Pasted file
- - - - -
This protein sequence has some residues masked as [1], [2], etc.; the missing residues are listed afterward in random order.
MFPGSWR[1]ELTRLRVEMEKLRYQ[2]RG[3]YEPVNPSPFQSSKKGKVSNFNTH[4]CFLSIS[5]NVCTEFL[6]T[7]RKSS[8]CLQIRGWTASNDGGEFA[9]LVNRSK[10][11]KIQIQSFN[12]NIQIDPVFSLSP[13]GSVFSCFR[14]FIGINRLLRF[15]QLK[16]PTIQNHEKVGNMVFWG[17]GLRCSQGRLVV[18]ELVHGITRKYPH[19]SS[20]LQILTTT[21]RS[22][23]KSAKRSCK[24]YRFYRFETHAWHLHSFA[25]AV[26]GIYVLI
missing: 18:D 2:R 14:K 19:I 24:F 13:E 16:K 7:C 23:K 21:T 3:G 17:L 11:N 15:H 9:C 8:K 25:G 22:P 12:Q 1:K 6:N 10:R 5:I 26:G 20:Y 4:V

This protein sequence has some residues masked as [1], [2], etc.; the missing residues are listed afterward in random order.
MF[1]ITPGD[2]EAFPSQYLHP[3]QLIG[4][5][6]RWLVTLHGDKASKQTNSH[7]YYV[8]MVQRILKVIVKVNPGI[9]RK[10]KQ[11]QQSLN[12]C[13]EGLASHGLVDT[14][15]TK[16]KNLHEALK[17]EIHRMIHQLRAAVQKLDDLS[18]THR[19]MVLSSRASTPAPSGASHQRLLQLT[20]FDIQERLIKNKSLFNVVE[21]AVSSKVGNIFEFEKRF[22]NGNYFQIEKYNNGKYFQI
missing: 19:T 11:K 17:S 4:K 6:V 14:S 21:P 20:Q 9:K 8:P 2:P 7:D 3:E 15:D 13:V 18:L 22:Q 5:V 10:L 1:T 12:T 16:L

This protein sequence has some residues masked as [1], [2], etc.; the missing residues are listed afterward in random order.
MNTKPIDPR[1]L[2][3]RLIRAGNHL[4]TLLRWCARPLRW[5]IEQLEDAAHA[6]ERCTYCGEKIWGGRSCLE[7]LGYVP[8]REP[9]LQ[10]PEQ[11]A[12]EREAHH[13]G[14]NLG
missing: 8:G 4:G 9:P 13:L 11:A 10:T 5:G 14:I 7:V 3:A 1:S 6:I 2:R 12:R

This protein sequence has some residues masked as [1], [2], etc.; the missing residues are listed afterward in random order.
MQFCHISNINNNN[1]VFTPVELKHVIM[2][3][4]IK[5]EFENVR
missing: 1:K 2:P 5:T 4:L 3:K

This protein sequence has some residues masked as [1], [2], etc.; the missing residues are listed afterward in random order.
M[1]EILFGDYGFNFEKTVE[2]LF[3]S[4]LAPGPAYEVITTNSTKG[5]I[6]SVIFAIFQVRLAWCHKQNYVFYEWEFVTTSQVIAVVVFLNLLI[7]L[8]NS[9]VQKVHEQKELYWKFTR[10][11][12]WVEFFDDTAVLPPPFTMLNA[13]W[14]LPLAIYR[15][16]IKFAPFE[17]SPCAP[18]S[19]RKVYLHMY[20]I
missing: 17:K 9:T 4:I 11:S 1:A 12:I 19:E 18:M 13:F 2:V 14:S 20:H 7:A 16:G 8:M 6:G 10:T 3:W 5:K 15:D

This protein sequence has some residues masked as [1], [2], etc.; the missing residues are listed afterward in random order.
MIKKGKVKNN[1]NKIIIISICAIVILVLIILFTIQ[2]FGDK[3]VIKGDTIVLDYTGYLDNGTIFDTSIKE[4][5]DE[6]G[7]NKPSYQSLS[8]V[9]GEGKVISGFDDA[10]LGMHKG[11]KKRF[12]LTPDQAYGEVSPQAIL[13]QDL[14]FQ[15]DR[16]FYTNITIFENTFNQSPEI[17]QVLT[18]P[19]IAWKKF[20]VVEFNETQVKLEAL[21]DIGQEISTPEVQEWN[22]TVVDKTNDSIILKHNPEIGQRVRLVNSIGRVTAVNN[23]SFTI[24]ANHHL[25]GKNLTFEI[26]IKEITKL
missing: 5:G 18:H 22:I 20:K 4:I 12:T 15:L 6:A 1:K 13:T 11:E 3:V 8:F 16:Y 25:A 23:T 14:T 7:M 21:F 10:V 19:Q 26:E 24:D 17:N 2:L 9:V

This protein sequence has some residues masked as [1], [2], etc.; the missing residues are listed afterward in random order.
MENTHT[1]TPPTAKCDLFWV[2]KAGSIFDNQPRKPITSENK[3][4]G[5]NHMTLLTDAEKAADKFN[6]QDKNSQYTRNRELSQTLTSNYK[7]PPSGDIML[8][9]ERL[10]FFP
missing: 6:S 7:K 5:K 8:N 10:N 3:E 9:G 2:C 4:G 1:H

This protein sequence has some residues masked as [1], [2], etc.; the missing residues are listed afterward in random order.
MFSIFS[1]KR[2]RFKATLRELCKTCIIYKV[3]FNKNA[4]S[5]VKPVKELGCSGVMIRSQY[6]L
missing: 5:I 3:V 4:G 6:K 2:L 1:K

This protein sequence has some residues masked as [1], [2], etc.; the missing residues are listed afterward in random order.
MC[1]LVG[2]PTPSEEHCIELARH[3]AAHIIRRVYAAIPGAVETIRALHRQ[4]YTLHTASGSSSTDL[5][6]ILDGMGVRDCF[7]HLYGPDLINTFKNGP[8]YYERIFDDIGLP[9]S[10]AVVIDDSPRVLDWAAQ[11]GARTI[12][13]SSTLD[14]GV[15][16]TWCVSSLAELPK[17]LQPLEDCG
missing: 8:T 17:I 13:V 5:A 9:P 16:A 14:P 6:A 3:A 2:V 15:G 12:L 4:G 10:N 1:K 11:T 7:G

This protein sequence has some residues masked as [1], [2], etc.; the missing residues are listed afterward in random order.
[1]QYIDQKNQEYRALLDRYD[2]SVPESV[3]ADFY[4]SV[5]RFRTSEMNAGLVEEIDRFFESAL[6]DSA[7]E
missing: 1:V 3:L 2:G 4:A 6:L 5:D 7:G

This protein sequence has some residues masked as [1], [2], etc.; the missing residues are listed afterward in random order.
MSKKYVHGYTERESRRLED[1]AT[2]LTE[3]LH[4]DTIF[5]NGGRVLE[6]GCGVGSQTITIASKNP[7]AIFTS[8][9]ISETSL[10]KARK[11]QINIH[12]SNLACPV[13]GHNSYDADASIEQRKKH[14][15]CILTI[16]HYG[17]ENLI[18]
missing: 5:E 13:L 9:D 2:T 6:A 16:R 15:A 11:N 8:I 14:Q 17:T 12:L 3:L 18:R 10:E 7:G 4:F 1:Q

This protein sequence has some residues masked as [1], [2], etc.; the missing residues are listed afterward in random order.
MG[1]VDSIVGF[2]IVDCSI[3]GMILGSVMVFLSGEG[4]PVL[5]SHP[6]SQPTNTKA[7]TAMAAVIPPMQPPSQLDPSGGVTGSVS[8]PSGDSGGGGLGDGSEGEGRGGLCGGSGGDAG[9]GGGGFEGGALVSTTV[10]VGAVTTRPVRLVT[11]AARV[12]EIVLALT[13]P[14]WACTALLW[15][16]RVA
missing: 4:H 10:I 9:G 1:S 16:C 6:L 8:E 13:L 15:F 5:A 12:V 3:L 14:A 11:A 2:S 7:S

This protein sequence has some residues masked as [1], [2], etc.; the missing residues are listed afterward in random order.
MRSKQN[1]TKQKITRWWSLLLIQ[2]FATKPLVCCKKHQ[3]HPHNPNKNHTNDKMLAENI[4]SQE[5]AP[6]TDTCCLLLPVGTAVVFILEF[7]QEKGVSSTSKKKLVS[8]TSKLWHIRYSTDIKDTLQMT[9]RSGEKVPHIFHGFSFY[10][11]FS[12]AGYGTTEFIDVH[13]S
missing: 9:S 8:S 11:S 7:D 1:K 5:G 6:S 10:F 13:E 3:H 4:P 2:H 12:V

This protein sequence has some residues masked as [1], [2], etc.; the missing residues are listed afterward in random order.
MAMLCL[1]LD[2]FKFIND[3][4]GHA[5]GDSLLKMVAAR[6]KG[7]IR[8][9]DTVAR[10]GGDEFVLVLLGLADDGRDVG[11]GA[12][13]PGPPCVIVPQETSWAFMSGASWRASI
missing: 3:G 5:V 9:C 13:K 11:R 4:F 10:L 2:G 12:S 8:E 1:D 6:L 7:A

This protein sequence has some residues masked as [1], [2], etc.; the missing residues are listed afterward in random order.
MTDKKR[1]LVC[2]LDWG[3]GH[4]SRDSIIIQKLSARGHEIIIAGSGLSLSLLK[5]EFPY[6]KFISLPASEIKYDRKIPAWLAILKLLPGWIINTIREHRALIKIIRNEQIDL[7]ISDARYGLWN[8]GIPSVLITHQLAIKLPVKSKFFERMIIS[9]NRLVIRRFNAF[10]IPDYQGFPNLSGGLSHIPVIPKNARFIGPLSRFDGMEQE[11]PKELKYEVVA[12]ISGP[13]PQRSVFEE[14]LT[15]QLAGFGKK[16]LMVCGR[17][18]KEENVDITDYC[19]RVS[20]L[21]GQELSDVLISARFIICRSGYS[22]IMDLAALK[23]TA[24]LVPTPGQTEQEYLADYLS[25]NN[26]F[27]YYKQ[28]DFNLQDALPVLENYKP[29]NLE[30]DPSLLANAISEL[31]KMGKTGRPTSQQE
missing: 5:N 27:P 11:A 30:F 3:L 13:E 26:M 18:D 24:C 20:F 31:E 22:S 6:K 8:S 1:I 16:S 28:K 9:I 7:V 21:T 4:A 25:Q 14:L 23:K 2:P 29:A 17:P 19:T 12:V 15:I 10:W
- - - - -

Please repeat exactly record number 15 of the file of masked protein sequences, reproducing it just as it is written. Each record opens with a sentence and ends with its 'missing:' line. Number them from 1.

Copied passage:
This protein sequence has some residues masked as [1], [2], etc.; the missing residues are listed afterward in random order.
MTDKKR[1]LVC[2]LDWG[3]GH[4]SRDSIIIQKLSARGHEIIIAGSGLSLSLLK[5]EFPY[6]KFISLPASEIKYDRKIPAWLAILKLLPGWIINTIREHRALIKIIRNEQIDL[7]ISDARYGLWN[8]GIPSVLITHQLAIKLPVKSKFFERMIIS[9]NRLVIRRFNAF[10]IPDYQGFPNLSGGLSHIPVIPKNARFIGPLSRFDGMEQE[11]PKELKYEVVA[12]ISGP[13]PQRSVFEE[14]LT[15]QLAGFGKK[16]LMVCGR[17][18]KEENVDITDYC[19]RVS[20]L[21]GQELSDVLISARFIICRSGYS[22]IMDLAALK[23]TA[24]LVPTPGQTEQEYLADYLS[25]NN[26]F[27]YYKQ[28]DFNLQDALPVLENYKP[29]NLE[30]DPSLLANAISEL[31]KMGKTGRPTSQQE
missing: 5:N 27:P 11:A 30:F 3:L 13:E 26:M 18:D 24:C 20:F 31:E 22:S 6:K 8:S 1:I 16:S 28:K 9:I 7:V 21:T 4:A 25:Q 14:L 23:K 2:P 29:A 17:P 19:T 12:V 15:I 10:W